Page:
While it is widely accepted that the "corned beef and cabbage" dinner we have come to associate with Saint Patrick’s Day did not truly originate in Ireland because Irish peasants were too poor to actually eat the beef they were farming for exportation, there is some historical evidence, in a medieval poem "The Vision of MacConglinne", that corned beef (a rare and valued dish in 12th century Ireland) was consumed by a king to purge himself of the "demon of gluttony". It was actually much later, in a young United States where salted (cured) beef imported from Ireland was far less expensive than in the homeland, when Irish immigrants first began to embrace the dish and make it their own. Regardless of heritage, it has been my tradition for many years to celebrate Saint Patrick’s Day by gathering friends at my table for a hearty repast centered around the humble fare. That we might need to extricate ourselves from the clutches of a demon afterward just made the occasion all the more provacative.
|My "uncorned beef" is marinated in exotic spices,|
simmered in beer and orange juice and served on a bed
of savoy cabbage leaves with a kumquat garnish
|Before going into the oven to bake, |
my veggie pate was very colorful!
Two weeks before Saint Patrick’s Day I mailed out my dinner invitations and set about planning my menu: It would be an intimate gathering of six friends for a peasant meal of meat and vegetables, enlivened with a new vegetarian paté I wanted to try and a trio of elegant desserts. I hung a wreath of forsythia vines on my front door and dressed my dining room in spring branches.
With the beef curing in its briny coat on the eve of the big day, I turned my attention to the appetizer and desserts. The vegetable paté looked amazing when it emerged from the oven, with its ring of blistered cherry tomatoes and toasted walnuts crowning a standard mire poix combined with mushrooms, spinach, breadcrumbs and spices, enhanced with tahini and miso pastes. It would be cut it into wedges and served on warmed baguette slices.
|A decadent caramel sauce moistens|
Moroccan date cake
|Oranges soaked in rosemary-infused|
honey lighten the dense cake
I baked a Moroccan date cake, steeping plump Medjool dates in dark rum and espresso to infuse the batter with Mediterranean flavor. The dense cake, drizzled with rich caramel sauce, cried out for something citrusy, so I prepared a topping of sliced navel and blood oranges drenched in rosemary-infused honey.
|Green was the theme as I wrapped|
my dining room chairs in Celtic-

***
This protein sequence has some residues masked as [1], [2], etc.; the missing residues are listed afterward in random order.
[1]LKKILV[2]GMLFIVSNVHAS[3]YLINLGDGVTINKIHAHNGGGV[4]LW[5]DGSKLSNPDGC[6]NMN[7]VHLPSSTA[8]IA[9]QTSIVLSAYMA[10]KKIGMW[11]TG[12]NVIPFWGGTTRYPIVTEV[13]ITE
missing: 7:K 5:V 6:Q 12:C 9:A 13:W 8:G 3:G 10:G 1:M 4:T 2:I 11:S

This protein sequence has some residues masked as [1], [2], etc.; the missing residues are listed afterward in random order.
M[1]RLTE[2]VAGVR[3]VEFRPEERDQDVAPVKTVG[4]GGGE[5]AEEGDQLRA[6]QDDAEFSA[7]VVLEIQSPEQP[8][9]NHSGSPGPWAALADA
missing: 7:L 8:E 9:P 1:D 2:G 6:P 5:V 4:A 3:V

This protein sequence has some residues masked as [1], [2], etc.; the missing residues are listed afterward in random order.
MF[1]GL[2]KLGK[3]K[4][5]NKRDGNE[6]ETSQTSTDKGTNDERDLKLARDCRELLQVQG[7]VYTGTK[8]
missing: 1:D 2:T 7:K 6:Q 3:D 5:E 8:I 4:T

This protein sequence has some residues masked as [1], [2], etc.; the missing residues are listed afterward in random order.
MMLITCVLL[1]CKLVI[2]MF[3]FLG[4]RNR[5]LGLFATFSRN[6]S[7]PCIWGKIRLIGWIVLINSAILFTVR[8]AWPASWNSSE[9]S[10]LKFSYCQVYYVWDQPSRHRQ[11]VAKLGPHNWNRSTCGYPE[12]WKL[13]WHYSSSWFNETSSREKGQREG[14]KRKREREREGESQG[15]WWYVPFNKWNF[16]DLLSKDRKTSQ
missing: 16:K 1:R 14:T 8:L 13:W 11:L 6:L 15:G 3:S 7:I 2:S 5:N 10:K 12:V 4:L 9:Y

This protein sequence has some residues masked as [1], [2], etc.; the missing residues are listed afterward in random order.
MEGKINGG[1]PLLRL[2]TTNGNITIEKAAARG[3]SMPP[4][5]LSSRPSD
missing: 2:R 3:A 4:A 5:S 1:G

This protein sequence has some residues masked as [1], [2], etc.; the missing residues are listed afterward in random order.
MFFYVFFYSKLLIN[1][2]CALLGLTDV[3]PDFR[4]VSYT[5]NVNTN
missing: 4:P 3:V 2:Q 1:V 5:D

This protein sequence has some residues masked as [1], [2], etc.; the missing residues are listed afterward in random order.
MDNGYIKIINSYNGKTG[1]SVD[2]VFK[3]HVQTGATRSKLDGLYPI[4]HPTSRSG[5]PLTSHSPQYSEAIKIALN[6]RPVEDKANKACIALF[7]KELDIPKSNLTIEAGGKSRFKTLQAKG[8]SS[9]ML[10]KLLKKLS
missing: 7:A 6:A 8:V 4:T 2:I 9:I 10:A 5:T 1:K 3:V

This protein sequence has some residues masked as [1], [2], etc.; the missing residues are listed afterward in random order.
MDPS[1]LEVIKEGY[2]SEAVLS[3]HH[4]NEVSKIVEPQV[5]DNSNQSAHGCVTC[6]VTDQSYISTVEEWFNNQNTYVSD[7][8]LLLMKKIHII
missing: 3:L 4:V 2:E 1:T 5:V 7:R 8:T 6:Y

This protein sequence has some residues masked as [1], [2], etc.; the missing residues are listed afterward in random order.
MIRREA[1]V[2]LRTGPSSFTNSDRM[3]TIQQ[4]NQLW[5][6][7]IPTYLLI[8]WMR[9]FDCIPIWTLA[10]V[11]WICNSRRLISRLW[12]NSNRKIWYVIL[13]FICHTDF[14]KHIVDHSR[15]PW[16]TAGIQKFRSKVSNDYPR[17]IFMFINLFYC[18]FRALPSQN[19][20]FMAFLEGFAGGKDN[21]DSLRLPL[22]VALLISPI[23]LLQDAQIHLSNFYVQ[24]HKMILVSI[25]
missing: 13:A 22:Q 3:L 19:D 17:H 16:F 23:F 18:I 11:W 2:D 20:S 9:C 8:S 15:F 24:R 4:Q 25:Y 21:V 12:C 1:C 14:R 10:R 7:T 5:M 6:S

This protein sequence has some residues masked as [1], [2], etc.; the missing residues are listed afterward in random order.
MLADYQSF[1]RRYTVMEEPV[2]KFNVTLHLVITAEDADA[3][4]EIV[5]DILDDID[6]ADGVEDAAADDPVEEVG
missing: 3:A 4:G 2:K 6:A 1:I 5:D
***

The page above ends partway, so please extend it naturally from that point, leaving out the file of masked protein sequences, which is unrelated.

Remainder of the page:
patterned cloth bows to honor
|I followed step-by-step instructions|
to make this spring bouquet
I also planned my apparel. Since emerald is Pantone’s official "color of the year" for 2013, I chose that jewel-toned shade for my evening’s attire: a bright St John’s Bay tank with silvery studs detailing the neckline, which I wore over my most comfortable vintage "travel" slacks from JCPenney. I accented the outfit with a mixed-metal necklace and matching earrings from Tina’s Antiques & Jewelry (410-833-9337) in Reisterstown, Maryland, and an emerald "Dea Dread" hair accessory made by Thea Osato of Baltimore (http://DeaDreads.etsy.com). I finished my look with sky-high platform pumps decorated with green glitter by Rachel Rachel Roy, a fabulous find on the clearance rack at Macy’s a few months back.
On the day of my dinner, I nestled my "un-corned" beef in a pot of sliced beets, onions and carrots, poured in the beer-orange juice braising liquid and let it simmer in the oven for most of the afternoon. One of the nice things about traditional St. Paddy’s day fare is that the entrée is fairly low-maintenance. Turning my attention to the dining room, I dressed my antique mahogany table in a pale green cloth and napkins, my grandmother’s china, and gilded flatware that was a precious gift to me from my mother many decades ago. I wrapped six chairs in covers of gold velvet and adorned each one with a wide bow of chartreuse cotton in a festive Celtic-knot print that I’d found on sale at Jo-Ann Crafts that morning. Having printed out some instructions from White House floral designer Laura Dowling, I set about trying my hand at creating a cheerful spring arrangement using white hydrangeas, yellow Asiatic lilies and green apples pierced with floral picks, all items I grabbed at the grocery store a few days prior.
|Once baked, my|
vegetarian pate was
sliced into wedges and
served with slices of
|Multicolored fingerling potatoes are|
par-boiled, then deep fried and served
with a rich aioli seasoned with sweet
smoked paprika, sea salt and parsley
|It may seem complicated, |
but my St. Patick's Day menu
was fairly stress-free
|Sparkling wine always makes a festive|
occasion more... sparkly!
When my dinner guests arrived promptly at 7:00 p.m., I greeted them with flutes of Champagne embellished with Peach schnapps, and we dug into the paté. Dinner was enhanced by fabulous bottles of Pinot Gris and Riesling from my friends Fred and Barbara, and a splendid Pinot Noir from dear acquaintances Robert and Jan. Everyone loved my take on "corned" beef, and the desserts were a hit, made all the more lovely with a superb Muscat from Robert and Jan to finish our meal.
Did we fall victim to the Gaelic demon of gluttony? Perhaps just a little. But it’s nothing that couldn't be exorcised by a brisk hike in the woods while searching for four-leaf clovers the following day. My guests lingered over coffee with Bailey’s Irish Cream Saturday night, chatting with the ease of long-known acquaintances. That, for me, was a sure sign that my St. Patrick’s Day celebration was a happy success, gluttony demons notwithstanding.